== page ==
Tuesday, January 10, 2012
Scripture for January 15th: Jonah 2
Sermon Title: Confinement, Communion and Confession
From inside the fish Jonah prayed to the LORD his God. He said: “In my distress I called to the LORD, and he answered me. From deep in the realm of the dead I called for help, and you listened to my cry. You hurled me into the depths, into the very heart of the seas, and the currents swirled about me; all your waves and breakers swept over me. I said, ‘I have been banished from your sight; yet I will look again toward your holy temple.’ The engulfing waters threatened me, the deep surrounded me; seaweed was wrapped around my head. To the roots of the mountains I sank down; the earth beneath barred me in forever. But you, LORD my God, brought my life up from the pit. “When my life was ebbing away, I remembered you, LORD, and my prayer rose to you, to your holy temple. “Those who cling to worthless idols turn away from God’s love for them. But I, with shouts of grateful praise, will sacrifice to you. What I have vowed I will make good. I will say, ‘Salvation comes from the LORD.’” And the LORD commanded the fish, and it vomited Jonah onto dry land.
Daniel Henderson, a true modern-day prayer warrior who has written many books about prayer, wrote this concerning the goal of prayer:
God’s goal at every stage of creation and salvation is to magnify His glory. You can magnify with a microscope or with a telescope. A microscope magnifies by making tiny things look bigger than they are. A telescope magnifies by making gigantic things (like stars), look tiny, appear more as they really are.God designed the universe to magnify the glory of His grace the way a telescope magnifies the stars. Everything He does in our salvation is designed to magnify the glory of his grace like this.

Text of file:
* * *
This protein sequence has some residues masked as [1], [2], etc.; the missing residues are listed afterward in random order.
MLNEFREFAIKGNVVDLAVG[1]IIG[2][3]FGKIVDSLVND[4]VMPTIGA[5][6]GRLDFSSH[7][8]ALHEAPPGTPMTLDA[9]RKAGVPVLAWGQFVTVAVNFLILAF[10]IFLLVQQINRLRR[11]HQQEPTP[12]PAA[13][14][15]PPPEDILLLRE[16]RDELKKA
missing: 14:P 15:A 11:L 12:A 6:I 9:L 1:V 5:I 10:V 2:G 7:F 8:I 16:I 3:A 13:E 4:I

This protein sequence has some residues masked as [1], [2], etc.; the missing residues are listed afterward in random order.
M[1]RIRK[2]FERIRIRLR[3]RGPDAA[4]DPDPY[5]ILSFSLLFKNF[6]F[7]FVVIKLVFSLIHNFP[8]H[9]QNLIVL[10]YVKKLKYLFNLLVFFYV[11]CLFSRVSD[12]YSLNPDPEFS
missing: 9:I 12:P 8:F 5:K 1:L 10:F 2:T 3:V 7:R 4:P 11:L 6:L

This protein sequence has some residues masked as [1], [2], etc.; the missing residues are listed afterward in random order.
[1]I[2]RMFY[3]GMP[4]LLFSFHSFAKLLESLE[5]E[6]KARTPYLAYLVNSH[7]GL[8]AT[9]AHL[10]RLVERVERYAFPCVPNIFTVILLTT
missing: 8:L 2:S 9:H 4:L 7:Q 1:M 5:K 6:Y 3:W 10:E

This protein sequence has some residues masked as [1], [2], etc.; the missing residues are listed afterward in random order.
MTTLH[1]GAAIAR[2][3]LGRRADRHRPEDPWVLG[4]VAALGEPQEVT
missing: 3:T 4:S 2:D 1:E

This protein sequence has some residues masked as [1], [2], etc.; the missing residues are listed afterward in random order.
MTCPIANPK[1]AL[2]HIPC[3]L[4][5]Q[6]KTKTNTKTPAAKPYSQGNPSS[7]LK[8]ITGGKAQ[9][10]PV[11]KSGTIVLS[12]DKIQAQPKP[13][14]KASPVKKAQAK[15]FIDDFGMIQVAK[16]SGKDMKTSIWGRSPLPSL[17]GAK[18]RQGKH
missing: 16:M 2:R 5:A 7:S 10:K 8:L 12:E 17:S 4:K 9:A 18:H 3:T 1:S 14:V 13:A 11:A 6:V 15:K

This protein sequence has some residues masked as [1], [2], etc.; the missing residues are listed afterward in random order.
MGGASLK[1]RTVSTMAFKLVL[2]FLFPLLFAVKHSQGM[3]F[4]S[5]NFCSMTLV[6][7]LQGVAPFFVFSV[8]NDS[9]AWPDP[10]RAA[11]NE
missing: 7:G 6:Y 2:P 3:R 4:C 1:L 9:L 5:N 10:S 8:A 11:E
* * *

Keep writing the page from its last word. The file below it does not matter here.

He further writes:
I wonder if sometimes our worry about our requests and problems is not more like the microscope that takes tiny things and magnifies them out of proportion. We need the telescope to take God’s glory and make it the delight and fabric of our praying and living. We pray, perhaps sincerely, but dramatically out of context; like applying suntan lotion in a snowstorm, wearing a heavy down jacket on a tropical cruise, or singing “The Star Spangled Banner” on a busy street corner in Tehran, Iran. Our prayers often are a misfit in light of the real purpose and context of prayer. We may be genuine but we risk being genuinely misguided.
Misguided when we pray? Jonah certainly wasn't; he prayed with passion and power, and his prayer was answered through God's grace and mercy. What about our prayers - when we pray, do we miss the mark? This coming Sunday we will talk about this subject more as we continue the series of messages entitled, "Returning to God: Lessons from Jonah." Hope to see you then! - Pastor Victor